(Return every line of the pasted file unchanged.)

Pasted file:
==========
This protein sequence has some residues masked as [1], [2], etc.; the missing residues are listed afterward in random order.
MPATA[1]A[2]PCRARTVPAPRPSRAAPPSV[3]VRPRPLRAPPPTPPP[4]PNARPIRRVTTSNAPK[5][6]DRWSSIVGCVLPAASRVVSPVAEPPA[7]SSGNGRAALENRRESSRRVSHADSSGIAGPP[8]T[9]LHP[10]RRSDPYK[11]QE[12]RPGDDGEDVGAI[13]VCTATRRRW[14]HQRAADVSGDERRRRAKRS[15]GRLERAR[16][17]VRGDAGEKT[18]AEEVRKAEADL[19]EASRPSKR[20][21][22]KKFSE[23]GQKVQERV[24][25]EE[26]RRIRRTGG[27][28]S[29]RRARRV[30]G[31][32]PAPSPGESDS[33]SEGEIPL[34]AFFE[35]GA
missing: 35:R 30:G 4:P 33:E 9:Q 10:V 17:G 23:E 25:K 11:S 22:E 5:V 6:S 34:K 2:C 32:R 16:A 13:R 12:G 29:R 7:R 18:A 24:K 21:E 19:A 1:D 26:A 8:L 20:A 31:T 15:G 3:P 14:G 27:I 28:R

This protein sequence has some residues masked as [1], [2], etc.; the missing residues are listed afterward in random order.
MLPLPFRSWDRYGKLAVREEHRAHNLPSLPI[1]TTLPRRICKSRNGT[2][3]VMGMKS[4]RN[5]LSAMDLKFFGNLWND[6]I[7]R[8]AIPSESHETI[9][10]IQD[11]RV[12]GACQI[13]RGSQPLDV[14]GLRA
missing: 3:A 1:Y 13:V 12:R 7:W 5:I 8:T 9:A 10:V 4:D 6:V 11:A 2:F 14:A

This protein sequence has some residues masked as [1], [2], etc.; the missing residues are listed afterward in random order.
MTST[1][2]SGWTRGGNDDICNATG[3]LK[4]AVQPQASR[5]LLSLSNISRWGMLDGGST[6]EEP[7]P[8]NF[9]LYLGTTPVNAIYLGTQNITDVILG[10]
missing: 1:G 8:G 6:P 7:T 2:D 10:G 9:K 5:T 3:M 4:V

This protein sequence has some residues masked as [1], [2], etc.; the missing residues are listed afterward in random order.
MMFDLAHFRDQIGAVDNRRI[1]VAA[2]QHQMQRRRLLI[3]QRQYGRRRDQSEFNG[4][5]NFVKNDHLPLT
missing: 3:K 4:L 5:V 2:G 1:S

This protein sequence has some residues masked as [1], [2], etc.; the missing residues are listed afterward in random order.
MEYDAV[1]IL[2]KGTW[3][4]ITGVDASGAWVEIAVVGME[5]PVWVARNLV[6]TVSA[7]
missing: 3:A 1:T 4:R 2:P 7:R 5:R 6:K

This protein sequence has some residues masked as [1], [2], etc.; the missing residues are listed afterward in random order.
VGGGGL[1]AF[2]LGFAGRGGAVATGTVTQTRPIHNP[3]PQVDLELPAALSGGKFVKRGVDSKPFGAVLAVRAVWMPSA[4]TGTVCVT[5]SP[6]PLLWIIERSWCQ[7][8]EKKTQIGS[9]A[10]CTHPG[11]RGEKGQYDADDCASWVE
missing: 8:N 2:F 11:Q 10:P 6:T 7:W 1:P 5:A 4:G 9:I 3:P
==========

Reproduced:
This protein sequence has some residues masked as [1], [2], etc.; the missing residues are listed afterward in random order.
MPATA[1]A[2]PCRARTVPAPRPSRAAPPSV[3]VRPRPLRAPPPTPPP[4]PNARPIRRVTTSNAPK[5][6]DRWSSIVGCVLPAASRVVSPVAEPPA[7]SSGNGRAALENRRESSRRVSHADSSGIAGPP[8]T[9]LHP[10]RRSDPYK[11]QE[12]RPGDDGEDVGAI[13]VCTATRRRW[14]HQRAADVSGDERRRRAKRS[15]GRLERAR[16][17]VRGDAGEKT[18]AEEVRKAEADL[19]EASRPSKR[20][21][22]KKFSE[23]GQKVQERV[24][25]EE[26]RRIRRTGG[27][28]S[29]RRARRV[30]G[31][32]PAPSPGESDS[33]SEGEIPL[34]AFFE[35]GA
missing: 35:R 30:G 4:P 33:E 9:Q 10:V 17:G 23:E 25:K 11:S 22:E 5:V 6:S 34:K 2:C 32:R 16:A 13:R 12:G 29:R 7:R 18:A 24:K 21:E 19:A 1:D 26:A 8:L 20:A 31:T 15:G 3:P 14:G 27:I 28:R

This protein sequence has some residues masked as [1], [2], etc.; the missing residues are listed afterward in random order.
MLPLPFRSWDRYGKLAVREEHRAHNLPSLPI[1]TTLPRRICKSRNGT[2][3]VMGMKS[4]RN[5]LSAMDLKFFGNLWND[6]I[7]R[8]AIPSESHETI[9][10]IQD[11]RV[12]GACQI[13]RGSQPLDV[14]GLRA
missing: 3:A 1:Y 13:V 12:R 7:W 5:I 8:T 9:A 10:V 4:D 6:V 11:A 2:F 14:A

This protein sequence has some residues masked as [1], [2], etc.; the missing residues are listed afterward in random order.
MTST[1][2]SGWTRGGNDDICNATG[3]LK[4]AVQPQASR[5]LLSLSNISRWGMLDGGST[6]EEP[7]P[8]NF[9]LYLGTTPVNAIYLGTQNITDVILG[10]
missing: 1:G 8:G 6:P 7:T 2:D 10:G 9:K 5:T 3:M 4:V

This protein sequence has some residues masked as [1], [2], etc.; the missing residues are listed afterward in random order.
MMFDLAHFRDQIGAVDNRRI[1]VAA[2]QHQMQRRRLLI[3]QRQYGRRRDQSEFNG[4][5]NFVKNDHLPLT
missing: 3:K 4:L 5:V 2:G 1:S

This protein sequence has some residues masked as [1], [2], etc.; the missing residues are listed afterward in random order.
MEYDAV[1]IL[2]KGTW[3][4]ITGVDASGAWVEIAVVGME[5]PVWVARNLV[6]TVSA[7]
missing: 3:A 1:T 4:R 2:P 7:R 5:R 6:K

This protein sequence has some residues masked as [1], [2], etc.; the missing residues are listed afterward in random order.
VGGGGL[1]AF[2]LGFAGRGGAVATGTVTQTRPIHNP[3]PQVDLELPAALSGGKFVKRGVDSKPFGAVLAVRAVWMPSA[4]TGTVCVT[5]SP[6]PLLWIIERSWCQ[7][8]EKKTQIGS[9]A[10]CTHPG[11]RGEKGQYDADDCASWVE
missing: 8:N 2:F 11:Q 10:P 6:T 7:W 1:P 5:A 4:G 9:I 3:P